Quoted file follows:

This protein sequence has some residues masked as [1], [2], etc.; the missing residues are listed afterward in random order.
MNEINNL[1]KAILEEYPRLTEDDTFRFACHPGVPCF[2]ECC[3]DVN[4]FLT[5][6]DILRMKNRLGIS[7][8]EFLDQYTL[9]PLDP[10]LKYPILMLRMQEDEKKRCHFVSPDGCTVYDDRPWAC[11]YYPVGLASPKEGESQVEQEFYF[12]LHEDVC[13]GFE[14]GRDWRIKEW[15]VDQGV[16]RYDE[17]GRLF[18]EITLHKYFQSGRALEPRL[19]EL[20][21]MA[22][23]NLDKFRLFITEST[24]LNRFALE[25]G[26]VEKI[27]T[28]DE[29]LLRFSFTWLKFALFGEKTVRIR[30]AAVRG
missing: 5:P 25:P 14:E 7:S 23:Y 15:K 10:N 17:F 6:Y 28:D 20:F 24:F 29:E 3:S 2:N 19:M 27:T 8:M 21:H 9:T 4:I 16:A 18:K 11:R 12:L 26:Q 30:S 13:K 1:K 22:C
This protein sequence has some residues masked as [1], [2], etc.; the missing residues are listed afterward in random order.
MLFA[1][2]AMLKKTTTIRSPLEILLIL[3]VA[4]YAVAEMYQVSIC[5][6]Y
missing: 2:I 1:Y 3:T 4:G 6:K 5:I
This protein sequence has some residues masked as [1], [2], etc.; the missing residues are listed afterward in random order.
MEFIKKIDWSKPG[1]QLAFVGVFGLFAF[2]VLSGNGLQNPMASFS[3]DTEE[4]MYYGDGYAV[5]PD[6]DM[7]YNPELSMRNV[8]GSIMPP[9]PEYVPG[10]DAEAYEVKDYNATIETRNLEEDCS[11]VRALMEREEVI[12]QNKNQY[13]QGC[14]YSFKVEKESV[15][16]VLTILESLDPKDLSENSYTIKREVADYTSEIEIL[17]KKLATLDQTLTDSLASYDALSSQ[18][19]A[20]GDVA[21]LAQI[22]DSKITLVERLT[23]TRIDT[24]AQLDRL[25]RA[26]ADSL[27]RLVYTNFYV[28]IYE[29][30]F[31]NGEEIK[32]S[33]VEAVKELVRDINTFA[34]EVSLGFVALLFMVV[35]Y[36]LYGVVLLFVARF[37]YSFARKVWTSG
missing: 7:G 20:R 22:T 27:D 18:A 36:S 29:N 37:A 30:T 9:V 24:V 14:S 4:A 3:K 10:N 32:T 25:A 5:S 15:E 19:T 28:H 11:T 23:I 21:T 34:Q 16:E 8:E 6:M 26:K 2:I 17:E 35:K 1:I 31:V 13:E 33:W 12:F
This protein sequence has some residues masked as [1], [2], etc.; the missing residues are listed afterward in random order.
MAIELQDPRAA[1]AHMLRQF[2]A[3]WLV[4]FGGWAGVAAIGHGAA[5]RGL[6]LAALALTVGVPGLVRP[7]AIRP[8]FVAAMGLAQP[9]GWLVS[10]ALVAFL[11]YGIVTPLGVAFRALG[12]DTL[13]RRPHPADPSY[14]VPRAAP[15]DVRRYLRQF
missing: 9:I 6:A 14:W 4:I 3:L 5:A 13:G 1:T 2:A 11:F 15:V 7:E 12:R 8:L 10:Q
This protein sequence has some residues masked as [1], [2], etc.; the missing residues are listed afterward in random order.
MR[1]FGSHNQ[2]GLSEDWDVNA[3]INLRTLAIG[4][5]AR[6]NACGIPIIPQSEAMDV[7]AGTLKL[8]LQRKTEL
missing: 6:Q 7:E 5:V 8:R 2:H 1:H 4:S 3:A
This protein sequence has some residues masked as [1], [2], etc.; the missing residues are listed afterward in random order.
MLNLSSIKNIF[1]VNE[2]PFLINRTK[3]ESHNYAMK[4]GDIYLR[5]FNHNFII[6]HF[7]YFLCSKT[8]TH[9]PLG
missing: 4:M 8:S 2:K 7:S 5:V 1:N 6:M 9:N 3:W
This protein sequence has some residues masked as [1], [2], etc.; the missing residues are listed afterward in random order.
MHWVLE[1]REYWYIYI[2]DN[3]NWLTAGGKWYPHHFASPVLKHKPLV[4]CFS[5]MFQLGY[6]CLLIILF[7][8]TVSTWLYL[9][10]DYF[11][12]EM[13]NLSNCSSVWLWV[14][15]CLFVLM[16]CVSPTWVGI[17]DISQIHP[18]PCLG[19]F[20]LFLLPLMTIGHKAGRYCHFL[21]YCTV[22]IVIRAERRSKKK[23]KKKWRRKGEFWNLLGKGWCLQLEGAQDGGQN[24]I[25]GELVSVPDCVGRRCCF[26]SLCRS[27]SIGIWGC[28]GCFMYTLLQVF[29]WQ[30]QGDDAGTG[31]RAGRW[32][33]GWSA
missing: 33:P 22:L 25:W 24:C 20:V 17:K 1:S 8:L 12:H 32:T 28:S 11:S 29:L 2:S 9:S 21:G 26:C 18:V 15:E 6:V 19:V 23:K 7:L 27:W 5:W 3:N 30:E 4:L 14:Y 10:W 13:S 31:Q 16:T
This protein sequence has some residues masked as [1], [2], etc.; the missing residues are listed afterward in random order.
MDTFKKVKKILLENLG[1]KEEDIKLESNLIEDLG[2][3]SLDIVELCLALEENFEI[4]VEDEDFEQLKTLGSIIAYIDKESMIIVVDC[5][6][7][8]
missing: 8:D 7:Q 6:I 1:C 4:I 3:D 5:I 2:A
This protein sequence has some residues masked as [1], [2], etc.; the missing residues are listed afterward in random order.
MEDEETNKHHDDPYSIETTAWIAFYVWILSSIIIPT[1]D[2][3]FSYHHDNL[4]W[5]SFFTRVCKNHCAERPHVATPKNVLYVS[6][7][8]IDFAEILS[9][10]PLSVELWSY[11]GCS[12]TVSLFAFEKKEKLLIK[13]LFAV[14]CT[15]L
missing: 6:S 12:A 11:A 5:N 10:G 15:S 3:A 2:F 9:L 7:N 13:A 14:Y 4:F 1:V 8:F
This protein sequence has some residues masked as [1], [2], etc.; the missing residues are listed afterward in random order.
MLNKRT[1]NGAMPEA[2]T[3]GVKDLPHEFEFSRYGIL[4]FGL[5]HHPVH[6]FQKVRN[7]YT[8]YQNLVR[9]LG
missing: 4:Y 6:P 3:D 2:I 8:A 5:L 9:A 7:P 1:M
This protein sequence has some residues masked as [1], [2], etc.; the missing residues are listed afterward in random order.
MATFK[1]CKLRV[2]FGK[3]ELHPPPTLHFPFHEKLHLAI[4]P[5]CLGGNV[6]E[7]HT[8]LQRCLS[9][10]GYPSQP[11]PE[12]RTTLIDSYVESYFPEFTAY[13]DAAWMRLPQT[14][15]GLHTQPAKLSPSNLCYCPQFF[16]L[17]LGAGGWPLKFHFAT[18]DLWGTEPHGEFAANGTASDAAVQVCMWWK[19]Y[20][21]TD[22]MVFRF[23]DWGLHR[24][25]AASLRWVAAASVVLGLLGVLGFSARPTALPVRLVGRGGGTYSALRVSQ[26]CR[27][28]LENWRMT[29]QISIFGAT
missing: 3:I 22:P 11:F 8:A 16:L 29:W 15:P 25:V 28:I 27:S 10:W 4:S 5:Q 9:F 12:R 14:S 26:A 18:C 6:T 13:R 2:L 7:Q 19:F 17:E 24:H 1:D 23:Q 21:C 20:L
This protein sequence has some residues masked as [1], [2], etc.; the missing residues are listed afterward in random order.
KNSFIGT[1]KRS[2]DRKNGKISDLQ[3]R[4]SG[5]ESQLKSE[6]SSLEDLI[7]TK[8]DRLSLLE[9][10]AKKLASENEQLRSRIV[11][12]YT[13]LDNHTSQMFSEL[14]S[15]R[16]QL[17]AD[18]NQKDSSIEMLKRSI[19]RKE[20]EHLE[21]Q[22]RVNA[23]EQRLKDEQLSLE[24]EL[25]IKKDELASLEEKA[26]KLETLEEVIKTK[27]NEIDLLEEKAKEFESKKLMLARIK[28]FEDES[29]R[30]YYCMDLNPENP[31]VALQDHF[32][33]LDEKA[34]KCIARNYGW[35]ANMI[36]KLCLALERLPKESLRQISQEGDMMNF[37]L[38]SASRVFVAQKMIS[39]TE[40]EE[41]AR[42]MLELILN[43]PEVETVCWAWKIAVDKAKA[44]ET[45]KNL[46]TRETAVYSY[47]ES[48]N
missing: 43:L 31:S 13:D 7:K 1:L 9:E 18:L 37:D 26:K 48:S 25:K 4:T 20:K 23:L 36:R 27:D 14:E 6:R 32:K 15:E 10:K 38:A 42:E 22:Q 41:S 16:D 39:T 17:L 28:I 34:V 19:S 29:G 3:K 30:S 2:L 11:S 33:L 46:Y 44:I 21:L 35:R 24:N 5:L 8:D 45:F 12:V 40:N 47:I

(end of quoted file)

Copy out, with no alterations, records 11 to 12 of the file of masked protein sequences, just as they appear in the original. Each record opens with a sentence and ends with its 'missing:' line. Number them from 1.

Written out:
This protein sequence has some residues masked as [1], [2], etc.; the missing residues are listed afterward in random order.
MATFK[1]CKLRV[2]FGK[3]ELHPPPTLHFPFHEKLHLAI[4]P[5]CLGGNV[6]E[7]HT[8]LQRCLS[9][10]GYPSQP[11]PE[12]RTTLIDSYVESYFPEFTAY[13]DAAWMRLPQT[14][15]GLHTQPAKLSPSNLCYCPQFF[16]L[17]LGAGGWPLKFHFAT[18]DLWGTEPHGEFAANGTASDAAVQVCMWWK[19]Y[20][21]TD[22]MVFRF[23]DWGLHR[24][25]AASLRWVAAASVVLGLLGVLGFSARPTALPVRLVGRGGGTYSALRVSQ[26]CR[27][28]LENWRMT[29]QISIFGAT
missing: 3:I 22:P 11:F 8:A 16:L 29:W 15:P 25:V 28:I 27:S 10:W 4:S 5:Q 9:F 12:R 14:S 26:A 18:C 6:T 13:R 2:L 7:Q 19:F 17:E 24:H 1:D 23:Q 21:C 20:L
This protein sequence has some residues masked as [1], [2], etc.; the missing residues are listed afterward in random order.
KNSFIGT[1]KRS[2]DRKNGKISDLQ[3]R[4]SG[5]ESQLKSE[6]SSLEDLI[7]TK[8]DRLSLLE[9][10]AKKLASENEQLRSRIV[11][12]YT[13]LDNHTSQMFSEL[14]S[15]R[16]QL[17]AD[18]NQKDSSIEMLKRSI[19]RKE[20]EHLE[21]Q[22]RVNA[23]EQRLKDEQLSLE[24]EL[25]IKKDELASLEEKA[26]KLETLEEVIKTK[27]NEIDLLEEKAKEFESKKLMLARIK[28]FEDES[29]R[30]YYCMDLNPENP[31]VALQDHF[32][33]LDEKA[34]KCIARNYGW[35]ANMI[36]KLCLALERLPKESLRQISQEGDMMNF[37]L[38]SASRVFVAQKMIS[39]TE[40]EE[41]AR[42]MLELILN[43]PEVETVCWAWKIAVDKAKA[44]ET[45]KNL[46]TRETAVYSY[47]ES[48]N
missing: 43:L 31:S 13:D 7:K 1:L 9:E 18:L 37:D 26:K 48:S 25:K 4:T 20:K 23:L 36:R 27:D 14:E 6:R 32:K 15:E 10:K 38:A 42:E 22:Q 41:S 16:D 39:T 17:L 28:I 34:V 19:S 29:G 3:K 30:S 2:L 11:S 33:L 46:Y 44:I 21:L 35:R 24:N 5:L 8:D 45:F 12:V 40:N 47:I